Verily, verily, I say unto thee, Good Omens is officially returning for a second season over at Amazon Prime, in collaboration with the BBC. In the excruciatingly long two year gap between the first season’s release in 2019 and today, there had been occasional whisperings of a continuation, some even straight from the lips of the series’ creator, Neil Gaiman, but nothing ever seemed to pan out. Many fans had given up hope that we would ever see the future misadventures of Crowley and Aziraphale, and the first season’s fairly conclusive ending seemed to back up that dreary assumption.
But the long delay can now be attributed to Gaiman’s deep respect for the source material, Good Omens: The Nice And Accurate Prophecies Of Agnes Nutter, Witch, which he co-authored with the late great British fantasy novelist Terry Pratchett. Gaiman today revealed that many of his and Pratchett’s ideas for the Good Omens sequel they never got to write together will now form the basis of season two – meaning the series will continue to be as much Pratchett’s work as Gaiman’s. The first season of Gaiman’s Good Omens adaptation borrowed a couple of major characters and plot beats from this unwritten sequel, but the second season appears to be a mystery story revolving around the sudden appearance of a stray angel with amnesia in a street market in Soho, where Crowley and Aziraphale are now living quite peacefully, having averted Armageddon and prevented a war between Heaven and Hell at the end of season one.
What happens after that is anyone’s guess, but Gaiman did give fans reassurance that Good Omens will continue to explore the far-distant past, putting a quirky and humorous spin on Biblical events – this time including the moments leading up to Genesis, and the creation of all things. We’ll also presumably see more of Crowley and Aziraphale’s time on earth, meddling in human history or cautiously observing it from a reasonable distance – and most importantly, just as in season one, we can safely assume these flashbacks will give us more insight into how the unique relationship between the begrudgingly spiritual demon and the charmingly worldly angel has developed over the years, and how it will continue to grow.
Good Omens has one of the few fandoms that is almost unanimously in support of the two male (or in this case, more likely male-aligned) leads becoming an explicitly romantic couple – perhaps because Good Omens is already so abhorred by the right-wing that very few homophobes seem to watch it at all – so it wouldn’t surprise me at all if Gaiman gives the fans what they want in this case. Regarding Crowley and Aziraphale’s relationship in season one, he said that he consciously structured it as “a love story”. And with the stakes a little less high in season two (at least at the outset, it seems), there’ll be plenty of time for more cute moments between the duo, whom fans have dubbed the Ineffable Husbands.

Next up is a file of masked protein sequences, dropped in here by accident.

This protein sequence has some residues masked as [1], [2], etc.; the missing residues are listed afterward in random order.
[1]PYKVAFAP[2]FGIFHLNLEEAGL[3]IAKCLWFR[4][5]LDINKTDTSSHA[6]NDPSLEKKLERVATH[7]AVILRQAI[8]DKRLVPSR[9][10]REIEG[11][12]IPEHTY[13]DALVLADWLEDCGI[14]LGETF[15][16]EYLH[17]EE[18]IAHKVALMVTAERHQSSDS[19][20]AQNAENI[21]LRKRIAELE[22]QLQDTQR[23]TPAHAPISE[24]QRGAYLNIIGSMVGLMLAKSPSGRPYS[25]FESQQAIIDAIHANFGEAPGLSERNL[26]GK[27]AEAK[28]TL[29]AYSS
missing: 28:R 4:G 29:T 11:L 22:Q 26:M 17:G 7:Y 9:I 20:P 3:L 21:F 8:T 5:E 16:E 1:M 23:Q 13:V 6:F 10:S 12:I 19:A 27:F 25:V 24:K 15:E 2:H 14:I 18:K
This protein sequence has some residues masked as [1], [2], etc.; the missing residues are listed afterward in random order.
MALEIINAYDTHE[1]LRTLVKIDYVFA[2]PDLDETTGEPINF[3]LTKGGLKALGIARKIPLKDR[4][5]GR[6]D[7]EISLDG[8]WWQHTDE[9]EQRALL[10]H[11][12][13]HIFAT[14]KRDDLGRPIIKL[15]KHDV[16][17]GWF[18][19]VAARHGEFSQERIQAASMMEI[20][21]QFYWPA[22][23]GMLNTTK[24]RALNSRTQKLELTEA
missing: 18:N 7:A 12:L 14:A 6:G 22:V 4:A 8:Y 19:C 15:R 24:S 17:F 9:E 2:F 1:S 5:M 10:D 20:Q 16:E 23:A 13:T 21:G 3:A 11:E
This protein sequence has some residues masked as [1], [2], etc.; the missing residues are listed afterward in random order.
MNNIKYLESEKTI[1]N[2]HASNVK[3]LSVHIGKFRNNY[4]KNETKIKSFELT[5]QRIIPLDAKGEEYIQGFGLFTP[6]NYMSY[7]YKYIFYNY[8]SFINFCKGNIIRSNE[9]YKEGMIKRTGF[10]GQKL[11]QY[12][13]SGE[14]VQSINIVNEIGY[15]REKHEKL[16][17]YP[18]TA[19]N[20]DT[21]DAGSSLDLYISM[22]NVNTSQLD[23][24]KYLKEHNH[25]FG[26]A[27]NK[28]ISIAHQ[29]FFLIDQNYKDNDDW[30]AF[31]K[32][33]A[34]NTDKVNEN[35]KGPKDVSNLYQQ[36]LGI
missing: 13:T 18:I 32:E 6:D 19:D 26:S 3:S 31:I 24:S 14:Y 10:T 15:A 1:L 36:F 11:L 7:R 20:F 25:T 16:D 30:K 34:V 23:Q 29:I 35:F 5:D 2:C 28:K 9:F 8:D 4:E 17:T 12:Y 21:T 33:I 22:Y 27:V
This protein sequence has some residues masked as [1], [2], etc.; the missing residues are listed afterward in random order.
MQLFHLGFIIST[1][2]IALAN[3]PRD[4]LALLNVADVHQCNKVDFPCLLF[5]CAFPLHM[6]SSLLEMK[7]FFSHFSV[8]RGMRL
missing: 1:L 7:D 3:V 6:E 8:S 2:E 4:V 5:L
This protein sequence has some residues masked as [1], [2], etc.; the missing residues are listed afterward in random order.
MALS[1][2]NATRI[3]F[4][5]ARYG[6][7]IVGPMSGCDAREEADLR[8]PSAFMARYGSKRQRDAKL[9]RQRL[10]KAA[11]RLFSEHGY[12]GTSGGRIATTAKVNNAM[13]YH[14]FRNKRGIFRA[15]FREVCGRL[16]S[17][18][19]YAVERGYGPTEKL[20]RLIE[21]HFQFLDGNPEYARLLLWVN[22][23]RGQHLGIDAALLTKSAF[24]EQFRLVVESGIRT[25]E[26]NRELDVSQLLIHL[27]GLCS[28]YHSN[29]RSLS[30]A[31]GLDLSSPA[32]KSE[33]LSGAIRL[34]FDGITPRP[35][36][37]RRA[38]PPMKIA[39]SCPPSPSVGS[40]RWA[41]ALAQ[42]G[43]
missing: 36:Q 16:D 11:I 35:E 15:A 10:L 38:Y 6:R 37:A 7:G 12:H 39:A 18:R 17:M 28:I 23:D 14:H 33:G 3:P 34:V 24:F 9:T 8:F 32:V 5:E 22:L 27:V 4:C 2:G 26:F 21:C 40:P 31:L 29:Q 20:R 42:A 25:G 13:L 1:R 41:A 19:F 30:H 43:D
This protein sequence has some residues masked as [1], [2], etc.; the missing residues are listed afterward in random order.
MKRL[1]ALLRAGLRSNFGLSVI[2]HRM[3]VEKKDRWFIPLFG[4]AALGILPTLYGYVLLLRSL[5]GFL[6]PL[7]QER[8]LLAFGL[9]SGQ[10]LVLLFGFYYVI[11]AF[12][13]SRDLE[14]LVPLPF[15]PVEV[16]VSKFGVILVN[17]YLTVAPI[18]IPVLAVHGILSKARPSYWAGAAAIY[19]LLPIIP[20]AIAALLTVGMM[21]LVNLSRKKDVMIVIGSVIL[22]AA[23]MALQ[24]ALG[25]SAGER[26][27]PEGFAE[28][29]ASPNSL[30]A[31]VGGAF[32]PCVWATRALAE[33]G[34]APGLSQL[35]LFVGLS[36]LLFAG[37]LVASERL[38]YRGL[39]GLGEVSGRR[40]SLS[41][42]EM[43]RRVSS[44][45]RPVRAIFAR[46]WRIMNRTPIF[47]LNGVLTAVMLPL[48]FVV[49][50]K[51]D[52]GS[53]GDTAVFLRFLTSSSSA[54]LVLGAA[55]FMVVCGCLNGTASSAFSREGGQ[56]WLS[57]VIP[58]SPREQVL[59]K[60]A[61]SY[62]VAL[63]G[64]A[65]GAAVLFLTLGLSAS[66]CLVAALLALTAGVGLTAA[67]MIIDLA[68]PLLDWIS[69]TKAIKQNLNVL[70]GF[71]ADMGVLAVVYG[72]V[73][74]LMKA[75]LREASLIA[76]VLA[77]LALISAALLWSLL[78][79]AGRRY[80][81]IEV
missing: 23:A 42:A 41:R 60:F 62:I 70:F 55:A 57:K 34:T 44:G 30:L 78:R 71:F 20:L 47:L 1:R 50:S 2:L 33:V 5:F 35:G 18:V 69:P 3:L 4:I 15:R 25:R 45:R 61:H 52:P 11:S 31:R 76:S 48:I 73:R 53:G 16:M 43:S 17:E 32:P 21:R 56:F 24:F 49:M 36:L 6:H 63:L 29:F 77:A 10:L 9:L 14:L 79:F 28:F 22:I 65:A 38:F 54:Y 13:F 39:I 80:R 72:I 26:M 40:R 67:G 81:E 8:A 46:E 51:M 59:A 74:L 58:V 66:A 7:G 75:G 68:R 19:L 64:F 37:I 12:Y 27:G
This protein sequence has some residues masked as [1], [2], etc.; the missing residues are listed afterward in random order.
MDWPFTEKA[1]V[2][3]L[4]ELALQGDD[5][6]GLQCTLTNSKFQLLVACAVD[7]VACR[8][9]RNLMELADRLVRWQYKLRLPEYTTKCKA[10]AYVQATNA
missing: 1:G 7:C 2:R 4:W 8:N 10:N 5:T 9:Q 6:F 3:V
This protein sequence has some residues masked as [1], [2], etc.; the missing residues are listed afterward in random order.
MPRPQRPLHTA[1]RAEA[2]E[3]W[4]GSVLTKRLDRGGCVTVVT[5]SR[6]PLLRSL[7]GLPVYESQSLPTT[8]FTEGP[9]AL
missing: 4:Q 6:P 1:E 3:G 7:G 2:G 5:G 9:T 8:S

David Tennant and Michael Sheen will return to reprise the lead roles in season two, which will begin filming in Scotland sometime later this year. We can reasonably expect to see other major characters from season one return, including Jon Hamm as the Archangel Gabriel, Adria Arjona as the good witch Anathema Device, and Frances McDormand as the Voice of God, but I’m very excited to see which new characters Good Omens has in store for us. We’ve met the literal Antichrist already, so one has to wonder if some version of the Messiah themselves – like, the real one – might pay a visit to Earth in season two. It seems obvious, but at the same time perhaps a bit too obvious? The wheel-shaped Ophanim angels, or Seraphim angels with six wings and hundreds of eyes, might offer less predictable alternatives.
With the first season of Marvel’s Loki – which I described as brilliantly emulating the spirit of Terry Pratchett – nearly over, it’s comforting to know that we’ll soon be seeing more zany comedy on our screens, and from Pratchett’s own wild imagination, no less. Now how about we finally get the Discworld adaptation we deserve?